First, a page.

The first bomb of MLB Free Agency dropped Friday night when Jacob deGrom signed a five-year, $185 million deal with the Texas Rangers. The two-time Cy Young Award winner had spent the first nine years in New York, where he pitched over 1200 innings with a 2.52 ERA, 2.62 FIP, and 41.1 fWAR. To replace him, the Mets signed reigning AL Cy Young Justin Verlander to a two-year deal worth $86 million with a vesting option worth $35 million for 2025 if he throws over 140 innings in 2024.
The Current Mets Rotation
The Mets had the best one-two punch in baseball last year with deGrom and Max Scherzer as their two aces. With Verlander, the Mets are barely taking a step back. Verlander has won the AL Cy Young in each of his last two seasons, excluding one start in 2020.
In New York, Verlander will join a rotation of Scherzer, Carlos Carrasco, David Peterson, and Tylor Megill. The Mets have lost a lot of depth to free agency, with deGrom, Taijuan Walker, and Chris Bassitt hitting the open market. They’ll certainly still be in the starting pitching market, with rumors circulating around NPB superstar Kodai Senga and former San Francisco Giant Carlos Rodon.
As it stands now, though, the Mets will be heavily reliant on huge years from Verlander and Scherzer. All things considered, that’s a pretty solid pair of guys to rely on.
What to Expect from Justin Verlander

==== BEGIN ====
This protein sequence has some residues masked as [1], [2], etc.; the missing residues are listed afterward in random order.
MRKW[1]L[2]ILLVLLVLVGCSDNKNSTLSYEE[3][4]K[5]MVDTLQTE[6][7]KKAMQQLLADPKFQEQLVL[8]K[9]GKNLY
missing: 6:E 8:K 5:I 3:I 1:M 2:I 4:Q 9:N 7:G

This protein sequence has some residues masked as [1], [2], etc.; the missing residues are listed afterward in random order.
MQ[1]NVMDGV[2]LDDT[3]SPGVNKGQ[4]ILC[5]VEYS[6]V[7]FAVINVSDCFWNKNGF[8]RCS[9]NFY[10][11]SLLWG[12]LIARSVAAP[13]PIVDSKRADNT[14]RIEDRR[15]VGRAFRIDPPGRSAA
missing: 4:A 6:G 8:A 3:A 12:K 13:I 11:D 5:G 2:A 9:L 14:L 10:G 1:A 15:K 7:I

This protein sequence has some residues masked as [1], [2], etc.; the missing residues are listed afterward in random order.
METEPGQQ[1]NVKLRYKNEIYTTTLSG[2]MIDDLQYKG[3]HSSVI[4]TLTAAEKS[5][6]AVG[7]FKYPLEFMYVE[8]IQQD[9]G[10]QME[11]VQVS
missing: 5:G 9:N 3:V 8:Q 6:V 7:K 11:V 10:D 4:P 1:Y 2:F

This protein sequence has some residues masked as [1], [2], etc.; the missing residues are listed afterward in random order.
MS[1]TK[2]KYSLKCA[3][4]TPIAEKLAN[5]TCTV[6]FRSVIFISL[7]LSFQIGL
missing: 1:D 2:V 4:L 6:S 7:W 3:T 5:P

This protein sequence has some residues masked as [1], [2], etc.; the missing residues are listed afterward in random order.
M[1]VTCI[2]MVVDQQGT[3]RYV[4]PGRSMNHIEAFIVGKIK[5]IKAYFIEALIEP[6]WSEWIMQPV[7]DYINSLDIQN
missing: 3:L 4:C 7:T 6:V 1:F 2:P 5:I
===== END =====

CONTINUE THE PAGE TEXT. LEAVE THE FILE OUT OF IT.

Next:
Justin Verlander is one of the best pitchers in Major League Baseball. That’s not a question. However, at the same time, he is entering his age-40 season. In his five years in Houston, Verlander made 102 starts with a 2.26 ERA, 2.89 FIP, 33.2% K%, and 2.84 SIERA in 652 innings. As an Astro, Verlander finished top two in Cy Young voting three times while winning four pennants and two World Series.
Projecting a 40-year-old is always a challenging task. Steamer projects him as a 3.51 ERA, 3.42 FIP, and 4.2 WAR pitcher in 190.0 innings next season. Those projections seem a little unfair. While yes, Verlander is a 40-year-old who overperformed most of his peripheral metrics last year, he also hasn’t posted an ERA that high since 2014.
Verlander saw a steep drop in his strikeout percentage last year, but it clearly didn’t have much of an effect on his results. To counteract that, he simply did not give up any home runs. In 2018 and 2019, he had a HR/FB% of 13.4% and gave up 64 home runs. In 2022, his HR/FB% was just 6.2% and gave up just 12 home runs. While part of that is due to the change in the baseballs themselves, Verlander has shown an ability to prevent runs at an elite level even as he loses his strikeout stuff.
One of the biggest concerns regarding Verlander is his inconsistent postseason performance. Although he is a two-time World Series champion, he is just 1-6 with a 5.63 ERA in nine starts in the Fall Classic. However, he has a 3.08 ERA in the Division Series and a 3.01 ERA in the Championship Series. Verlander’s World Series numbers are definitely a concern, but he was the perfect fit for a Mets team looking to contend for a National League pennant in 2023.
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